Deintercalation of Hydrazine-Intercalated Low-Defect Kaolinite

Ray L. Frost1, J. Theo Kloprogge1, Janos Kristof2 and Erzsebet Horvath3
1 Centre for Instrumental and Developmental Chemistry, Queensland University of Technology, 2 George Street, GPO Box 2434, Brisbane, Q 4001, Australia
2 Department of Analytical Chemistry, University of Veszprem, H 8201 Veszprem, PO Box 158, Hungary
3 Research Group for Analytical Chemistry, Hungarian Academy of Sciences, H 8201 Veszprem, PO Box 158, Hungary
E-mail of corresponding author:

Abstract: The deintercalation of a low-defect kaolinite intercalated with hydrazine was studied by X-ray diffraction, diffuse reflectance infrared spectroscopy (DRIFT), and Raman microscopy over 30 d. X-ray diffraction showed that the kaolinite was fully intercalated. More than 120 h were required for the hydrazine-intercalate to decompose. The Raman spectra of the hydrazine intercalate showed only a single band at 3620 cm−1, which was attributed to the inner-hydroxyl group. Upon deintercalation, additional Raman bands were observed at 3626 and 3613 cm−1. These bands decreased in intensity with further deintercalation. As deintercalation proceeded, the bands assigned to the inner-surface hydroxyl groups at 3695, 3682, 3670, and 3650 cm−1 occurred and increased in intensity. DRIFT spectra showed two bands at 3620 and 3626 cm−1 for the fully intercalated kaolinite only. Upon deintercalation, an additional band assigned to intercalated water was observed at 3599 cm−1 and increased in intensity at the expense of the 3626-cm−1 band. Bands attributed to the inner-surface hydroxyl groups increased in intensity with deintercalation. Both the Raman and DRIFT spectra showed complexity in the NH-stretching region with two sets of NH-symmetric and antisymmetric stretching bands. Deintercalation was followed by the loss of intensity of these bands. Significant changes were also observed in the hydroxyl deformation and water-bending modes as a result of deintercalation. A model of hydrazine intercalation of kaolinite based on the insertion of a hydrazine-water unit is proposed. The hydrated end of the hydrazine molecule hydrogen bonds with the inner-surface hydroxyl groups resulting in the formation of a band at 3626 cm−1 in the DRIFT spectra.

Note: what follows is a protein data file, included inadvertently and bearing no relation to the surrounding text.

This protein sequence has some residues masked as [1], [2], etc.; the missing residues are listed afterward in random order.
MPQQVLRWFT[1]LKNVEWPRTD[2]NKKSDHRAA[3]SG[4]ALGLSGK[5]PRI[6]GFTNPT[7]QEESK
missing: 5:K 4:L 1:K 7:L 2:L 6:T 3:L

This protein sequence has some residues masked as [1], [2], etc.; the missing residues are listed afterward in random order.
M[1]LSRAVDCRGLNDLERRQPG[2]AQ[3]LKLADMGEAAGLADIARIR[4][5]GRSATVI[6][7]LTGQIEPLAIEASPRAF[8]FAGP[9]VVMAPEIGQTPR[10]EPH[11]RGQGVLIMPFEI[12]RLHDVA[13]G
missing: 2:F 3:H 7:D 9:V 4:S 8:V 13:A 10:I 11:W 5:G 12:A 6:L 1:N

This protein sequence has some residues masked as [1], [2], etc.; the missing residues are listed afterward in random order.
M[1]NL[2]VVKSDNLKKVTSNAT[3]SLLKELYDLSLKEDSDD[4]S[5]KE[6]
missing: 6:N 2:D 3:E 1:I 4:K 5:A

Key Words: Hydrazine • Hydrogen Bonding • Hydroxyl Groups • Intercalation of Kaolinite • Powder X-ray Diffraction • Raman Microscopy

Clays and Clay Minerals; December 1999 v. 47; no. 6; p. 732-741; DOI: 10.1346/CCMN.1999.0470607
© 1999, The Clay Minerals Society
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